Tracing the progress of mankind in the ascending path of civilization, and moral and intellectual culture, our fathers found that the divine ordinance of government, in every stage of ascent, was adjustable on principles of the common reason to the actual condition of a people, and always had for its objects, in the benevolent councils of the divine wisdom, the happiness, the expansion, the security, the elevation of society, and the redemption of man. They sought in vain for any title of authority of man over man, except of superior capacity and higher morality.
Man strives for reconciliation with God – could he aspire to anything higher? Since identity with God is a paradoxical notion, reconciliation with Him remains man’s only goal because it represents no less than his redemption from the conflicting forces within his own nature.
The very idea of redemption implies a spiritual necessity.
The crying need of the nation is not for better morals, cheaper bread, temperance, liberty, culture, redemption of fallen sisters and brothers, nor the grace, love and fellowship of the Trinity, but simply for enough money.
Great is the strength of an individual soul true to its high trust; mighty is it, even to the redemption of a world.
For it is not ordained for the Spiritual Man that, finding his high realm, he shall enter altogether there, and pass out of the vision of mankind. It is true that he dwells in heaven, but he also dwells on earth. He has angels and archangels, the hosts of the just made perfect, for his familiar friends, but he has at the same time found a new kinship with the prone children of men, who stumble and sin in the dark. Finding sinlessness, he finds also that the world’s sin and shame are his, not to share, but to atone; finding kinship with angels, he likewise finds his part in the toil of angels, the toil for the redemption of the world.
Creation, incarnation and redemption are to be seen as no more than three complementary aspects of one and the same process.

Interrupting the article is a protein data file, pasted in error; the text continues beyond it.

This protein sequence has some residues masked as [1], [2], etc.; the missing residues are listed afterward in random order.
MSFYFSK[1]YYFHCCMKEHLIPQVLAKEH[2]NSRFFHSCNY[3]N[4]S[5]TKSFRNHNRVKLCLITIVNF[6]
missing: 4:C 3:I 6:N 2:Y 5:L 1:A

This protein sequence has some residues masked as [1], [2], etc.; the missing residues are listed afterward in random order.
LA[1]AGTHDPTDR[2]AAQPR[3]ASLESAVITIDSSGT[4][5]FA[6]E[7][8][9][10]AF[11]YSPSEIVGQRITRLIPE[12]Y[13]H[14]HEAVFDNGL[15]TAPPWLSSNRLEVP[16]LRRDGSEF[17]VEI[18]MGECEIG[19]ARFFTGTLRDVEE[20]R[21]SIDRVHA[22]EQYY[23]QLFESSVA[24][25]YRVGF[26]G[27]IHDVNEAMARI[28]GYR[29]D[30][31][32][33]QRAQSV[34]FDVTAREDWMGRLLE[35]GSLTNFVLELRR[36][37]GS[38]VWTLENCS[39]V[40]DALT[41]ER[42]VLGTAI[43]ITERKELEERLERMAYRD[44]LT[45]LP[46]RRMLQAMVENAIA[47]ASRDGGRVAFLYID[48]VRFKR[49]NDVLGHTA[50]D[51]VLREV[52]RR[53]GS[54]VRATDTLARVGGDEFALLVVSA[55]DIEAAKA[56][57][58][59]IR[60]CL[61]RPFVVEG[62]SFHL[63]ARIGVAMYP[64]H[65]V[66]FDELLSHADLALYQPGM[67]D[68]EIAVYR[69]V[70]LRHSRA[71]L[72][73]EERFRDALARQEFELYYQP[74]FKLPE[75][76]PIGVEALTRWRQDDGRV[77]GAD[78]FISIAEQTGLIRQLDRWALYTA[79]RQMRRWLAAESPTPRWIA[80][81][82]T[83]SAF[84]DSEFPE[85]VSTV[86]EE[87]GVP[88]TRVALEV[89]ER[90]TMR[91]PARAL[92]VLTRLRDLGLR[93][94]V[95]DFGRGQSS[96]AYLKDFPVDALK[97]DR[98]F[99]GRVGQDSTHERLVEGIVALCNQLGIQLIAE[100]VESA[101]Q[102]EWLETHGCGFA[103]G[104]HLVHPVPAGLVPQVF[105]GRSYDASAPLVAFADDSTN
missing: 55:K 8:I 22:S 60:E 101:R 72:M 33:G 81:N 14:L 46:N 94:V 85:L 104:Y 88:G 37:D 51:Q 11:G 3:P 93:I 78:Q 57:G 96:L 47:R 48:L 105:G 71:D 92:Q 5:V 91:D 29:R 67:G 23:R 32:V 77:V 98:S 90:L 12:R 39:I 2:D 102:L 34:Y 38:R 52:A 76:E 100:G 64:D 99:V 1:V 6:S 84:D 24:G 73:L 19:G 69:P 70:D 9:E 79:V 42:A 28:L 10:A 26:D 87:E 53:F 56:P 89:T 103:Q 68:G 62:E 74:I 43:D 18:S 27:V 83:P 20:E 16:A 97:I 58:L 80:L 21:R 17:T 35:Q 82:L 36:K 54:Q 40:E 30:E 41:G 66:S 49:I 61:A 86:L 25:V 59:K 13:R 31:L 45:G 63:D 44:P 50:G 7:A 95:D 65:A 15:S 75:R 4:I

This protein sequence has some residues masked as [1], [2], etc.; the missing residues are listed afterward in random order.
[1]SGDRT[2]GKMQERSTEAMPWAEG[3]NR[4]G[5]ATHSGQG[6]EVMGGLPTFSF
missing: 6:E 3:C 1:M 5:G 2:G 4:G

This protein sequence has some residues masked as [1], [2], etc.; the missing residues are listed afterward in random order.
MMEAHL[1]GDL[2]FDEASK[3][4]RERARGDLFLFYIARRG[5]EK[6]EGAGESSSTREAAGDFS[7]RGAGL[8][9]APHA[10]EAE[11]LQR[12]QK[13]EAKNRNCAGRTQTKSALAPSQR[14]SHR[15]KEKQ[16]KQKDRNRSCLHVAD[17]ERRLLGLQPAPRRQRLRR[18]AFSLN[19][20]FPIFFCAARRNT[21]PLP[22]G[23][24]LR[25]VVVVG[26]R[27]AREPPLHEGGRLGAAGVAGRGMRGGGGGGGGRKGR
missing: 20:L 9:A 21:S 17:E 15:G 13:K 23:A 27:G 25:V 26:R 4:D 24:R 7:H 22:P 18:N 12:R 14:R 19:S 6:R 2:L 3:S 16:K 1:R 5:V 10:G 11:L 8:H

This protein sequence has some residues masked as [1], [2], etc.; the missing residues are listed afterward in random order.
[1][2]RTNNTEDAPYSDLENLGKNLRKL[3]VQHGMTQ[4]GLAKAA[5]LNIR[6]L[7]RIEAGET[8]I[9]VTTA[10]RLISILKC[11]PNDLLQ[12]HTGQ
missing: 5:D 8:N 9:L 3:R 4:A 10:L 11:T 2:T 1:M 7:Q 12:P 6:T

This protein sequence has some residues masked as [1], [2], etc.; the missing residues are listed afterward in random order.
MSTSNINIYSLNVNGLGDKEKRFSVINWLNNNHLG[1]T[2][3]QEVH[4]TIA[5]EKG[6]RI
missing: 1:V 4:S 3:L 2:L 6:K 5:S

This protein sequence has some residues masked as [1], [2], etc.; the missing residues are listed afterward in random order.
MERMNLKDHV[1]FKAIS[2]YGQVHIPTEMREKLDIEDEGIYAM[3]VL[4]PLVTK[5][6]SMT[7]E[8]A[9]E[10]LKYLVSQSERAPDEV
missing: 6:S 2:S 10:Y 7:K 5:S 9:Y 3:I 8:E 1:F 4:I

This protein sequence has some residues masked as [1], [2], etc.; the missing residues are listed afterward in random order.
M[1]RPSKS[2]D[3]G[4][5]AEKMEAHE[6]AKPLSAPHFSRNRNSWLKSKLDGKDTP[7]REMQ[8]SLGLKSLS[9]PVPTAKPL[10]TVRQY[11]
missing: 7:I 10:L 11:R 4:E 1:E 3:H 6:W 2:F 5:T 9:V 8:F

The ethos of redemption is realized in self-mastery, by means of temperance, that is, continence of desires.
The man who no longer expects miraculous changes either from a revolution or from an economic plan is not obliged to resign himself to the unjustifiable. It is because he likes individual human beings, participates in communities, and respects the truth, that he refuses to surrender his soul to an abstract ideal of humanity, a tyrannical party, and an absurd scholasticism. . . If tolerance is born of doubt, let us teach everyone to doubt all the models and utopias, to challenge all the prophets of redemption and the heralds of catastrophe. If they can abolish fanaticism, let us pray for the advent of the skeptics.
Until all students are faced by the tragedies, the contradictions and the stark questions of life, they cannot understand the need for redemption or God's redemptive action.
There is always another country and always another place.
There is always another name and another face.
And the name and the face are you, and you
The name and the face, and the stream you gaze into
Will show the adoring face, show the lips that lift to you
As you lean with the implacable thirst of self,
As you lean to the image which is yourself,
To set the lip to lip, fix eye on bulging eye,
To drink not of the stream but of your deep identity,
But water is water and it flows,
Under the image on the water the water coils and goes
And its own beginning and its end only the water knows.
There are many countries and the rivers in them
-Cumberland, Tennessee, Ohio, Colorado, Pecos, Little Big Horn,
And Roll, Missouri, roll.
But there is only water in them.
And in the new country and in the new, place
The eyes of the new friend will reflect the new face
And his mouth will speak to frame
The syllables of the new name
And the name is you and is the agitation of the air
And is the wind and the wind runs and the wind is everywhere.
The name and the face are you.
And they are you.
For they have been dipped in the healing flood.
For they have been dipped in the redeeming blood.
For they have been dipped in Time
And Time is only beginnings
Time is only and always beginnings
And is the redemption of our crime
And is our Saviour's priceless blood.
For Time is always the new place,
For Time is always the new name and the new face,
And no-name and no-face.
For Time is motion
For Time is innocence
For Time is West.
GOD AND ISRAEL -
Though bereaved and in mourning, why sit thus in tears?
Shall thy spirit surrender its hopes to its fears?
Though the end has been long and no light yet appears,
Hope on, hapless one, a while longer.
I will send thee an angel My path to prepare,
On the brow of Mount Zion thy King to declare,
The Lord ever regnant shall reign again there,
Thy King, O proclaim, comes to Zion.